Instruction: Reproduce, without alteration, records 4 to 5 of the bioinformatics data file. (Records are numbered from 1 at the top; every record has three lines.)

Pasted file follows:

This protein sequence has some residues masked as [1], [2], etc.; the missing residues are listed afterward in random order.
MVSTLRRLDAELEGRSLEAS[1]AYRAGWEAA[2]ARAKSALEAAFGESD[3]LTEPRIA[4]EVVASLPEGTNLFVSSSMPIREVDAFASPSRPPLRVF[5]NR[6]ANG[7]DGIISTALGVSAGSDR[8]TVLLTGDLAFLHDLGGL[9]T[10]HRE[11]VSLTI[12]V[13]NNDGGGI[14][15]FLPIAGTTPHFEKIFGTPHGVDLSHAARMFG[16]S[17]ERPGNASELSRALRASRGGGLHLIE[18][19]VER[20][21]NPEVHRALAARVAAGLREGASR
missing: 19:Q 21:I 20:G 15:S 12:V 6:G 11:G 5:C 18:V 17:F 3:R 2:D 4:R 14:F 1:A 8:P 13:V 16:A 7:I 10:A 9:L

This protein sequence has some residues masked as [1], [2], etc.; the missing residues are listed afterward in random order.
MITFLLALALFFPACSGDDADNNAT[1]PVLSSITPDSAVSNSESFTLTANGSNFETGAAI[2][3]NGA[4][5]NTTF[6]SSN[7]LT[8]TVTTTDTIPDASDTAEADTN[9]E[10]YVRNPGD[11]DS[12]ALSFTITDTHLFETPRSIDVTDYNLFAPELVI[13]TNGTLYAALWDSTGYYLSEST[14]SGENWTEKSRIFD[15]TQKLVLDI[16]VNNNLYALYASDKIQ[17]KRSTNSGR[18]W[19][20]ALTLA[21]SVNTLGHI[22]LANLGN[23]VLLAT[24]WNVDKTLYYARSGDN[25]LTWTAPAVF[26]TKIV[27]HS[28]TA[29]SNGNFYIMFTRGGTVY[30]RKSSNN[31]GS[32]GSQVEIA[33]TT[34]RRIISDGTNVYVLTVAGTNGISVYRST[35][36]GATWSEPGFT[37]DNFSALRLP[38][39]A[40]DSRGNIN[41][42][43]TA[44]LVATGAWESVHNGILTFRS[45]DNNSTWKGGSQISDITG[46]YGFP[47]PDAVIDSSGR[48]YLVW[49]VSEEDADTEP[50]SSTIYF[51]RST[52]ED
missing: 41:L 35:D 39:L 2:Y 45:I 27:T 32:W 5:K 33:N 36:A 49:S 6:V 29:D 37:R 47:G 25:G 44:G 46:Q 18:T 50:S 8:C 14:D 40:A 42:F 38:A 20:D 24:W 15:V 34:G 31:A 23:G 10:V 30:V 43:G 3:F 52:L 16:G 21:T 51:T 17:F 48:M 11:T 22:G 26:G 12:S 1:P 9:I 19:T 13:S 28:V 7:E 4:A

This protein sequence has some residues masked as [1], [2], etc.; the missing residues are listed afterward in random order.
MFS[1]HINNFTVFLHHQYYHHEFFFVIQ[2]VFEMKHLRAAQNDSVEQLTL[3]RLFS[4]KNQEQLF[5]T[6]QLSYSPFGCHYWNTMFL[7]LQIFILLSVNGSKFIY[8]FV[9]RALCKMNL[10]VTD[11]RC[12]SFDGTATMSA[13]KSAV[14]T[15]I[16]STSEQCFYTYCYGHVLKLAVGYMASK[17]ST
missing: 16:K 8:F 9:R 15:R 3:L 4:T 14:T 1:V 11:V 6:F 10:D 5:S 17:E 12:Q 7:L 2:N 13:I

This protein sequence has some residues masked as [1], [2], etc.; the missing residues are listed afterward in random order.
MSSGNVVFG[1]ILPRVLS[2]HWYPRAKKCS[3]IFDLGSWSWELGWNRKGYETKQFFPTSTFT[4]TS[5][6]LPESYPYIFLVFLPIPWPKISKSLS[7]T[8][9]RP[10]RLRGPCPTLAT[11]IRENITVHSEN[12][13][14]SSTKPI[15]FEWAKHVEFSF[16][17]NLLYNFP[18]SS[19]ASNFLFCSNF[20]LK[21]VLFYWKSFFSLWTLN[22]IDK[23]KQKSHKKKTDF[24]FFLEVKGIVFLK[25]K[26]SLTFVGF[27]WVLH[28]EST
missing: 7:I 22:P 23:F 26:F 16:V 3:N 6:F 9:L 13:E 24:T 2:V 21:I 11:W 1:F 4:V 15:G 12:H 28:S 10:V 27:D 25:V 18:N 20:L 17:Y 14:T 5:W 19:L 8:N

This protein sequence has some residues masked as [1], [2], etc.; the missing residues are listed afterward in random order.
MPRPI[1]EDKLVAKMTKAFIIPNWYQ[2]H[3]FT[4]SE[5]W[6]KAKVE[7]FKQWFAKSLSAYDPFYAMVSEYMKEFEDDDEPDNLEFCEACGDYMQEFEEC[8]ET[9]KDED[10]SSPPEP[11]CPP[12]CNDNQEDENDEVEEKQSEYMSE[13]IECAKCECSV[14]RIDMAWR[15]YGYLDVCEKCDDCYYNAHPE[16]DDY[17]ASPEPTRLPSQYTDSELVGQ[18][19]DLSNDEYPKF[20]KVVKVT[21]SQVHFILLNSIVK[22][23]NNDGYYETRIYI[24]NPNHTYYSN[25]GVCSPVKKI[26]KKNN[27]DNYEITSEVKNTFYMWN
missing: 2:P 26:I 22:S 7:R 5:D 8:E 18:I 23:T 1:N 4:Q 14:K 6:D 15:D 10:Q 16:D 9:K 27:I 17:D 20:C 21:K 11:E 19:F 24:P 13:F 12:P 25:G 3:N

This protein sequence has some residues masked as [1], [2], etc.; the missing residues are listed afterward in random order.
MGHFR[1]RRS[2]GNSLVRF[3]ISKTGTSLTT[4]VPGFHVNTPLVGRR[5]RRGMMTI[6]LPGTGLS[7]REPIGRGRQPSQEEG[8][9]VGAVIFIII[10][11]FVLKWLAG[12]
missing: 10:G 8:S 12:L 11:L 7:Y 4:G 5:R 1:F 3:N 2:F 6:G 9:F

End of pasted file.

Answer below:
This protein sequence has some residues masked as [1], [2], etc.; the missing residues are listed afterward in random order.
MSSGNVVFG[1]ILPRVLS[2]HWYPRAKKCS[3]IFDLGSWSWELGWNRKGYETKQFFPTSTFT[4]TS[5][6]LPESYPYIFLVFLPIPWPKISKSLS[7]T[8][9]RP[10]RLRGPCPTLAT[11]IRENITVHSEN[12][13][14]SSTKPI[15]FEWAKHVEFSF[16][17]NLLYNFP[18]SS[19]ASNFLFCSNF[20]LK[21]VLFYWKSFFSLWTLN[22]IDK[23]KQKSHKKKTDF[24]FFLEVKGIVFLK[25]K[26]SLTFVGF[27]WVLH[28]EST
missing: 7:I 22:P 23:F 26:F 16:V 3:N 6:F 9:L 13:E 24:T 2:V 21:I 11:W 1:F 4:V 15:G 12:H 28:S 10:V 27:D 25:V 18:N 20:L 17:Y 14:T 5:W 19:L 8:N

This protein sequence has some residues masked as [1], [2], etc.; the missing residues are listed afterward in random order.
MPRPI[1]EDKLVAKMTKAFIIPNWYQ[2]H[3]FT[4]SE[5]W[6]KAKVE[7]FKQWFAKSLSAYDPFYAMVSEYMKEFEDDDEPDNLEFCEACGDYMQEFEEC[8]ET[9]KDED[10]SSPPEP[11]CPP[12]CNDNQEDENDEVEEKQSEYMSE[13]IECAKCECSV[14]RIDMAWR[15]YGYLDVCEKCDDCYYNAHPE[16]DDY[17]ASPEPTRLPSQYTDSELVGQ[18][19]DLSNDEYPKF[20]KVVKVT[21]SQVHFILLNSIVK[22][23]NNDGYYETRIYI[24]NPNHTYYSN[25]GVCSPVKKI[26]KKNN[27]DNYEITSEVKNTFYMWN
missing: 2:P 26:I 22:S 7:R 5:D 8:E 18:I 23:T 1:N 4:Q 14:K 6:D 15:D 10:Q 16:D 9:K 27:I 17:D 20:C 21:K 11:E 19:F 24:P 13:F 12:P 25:G 3:N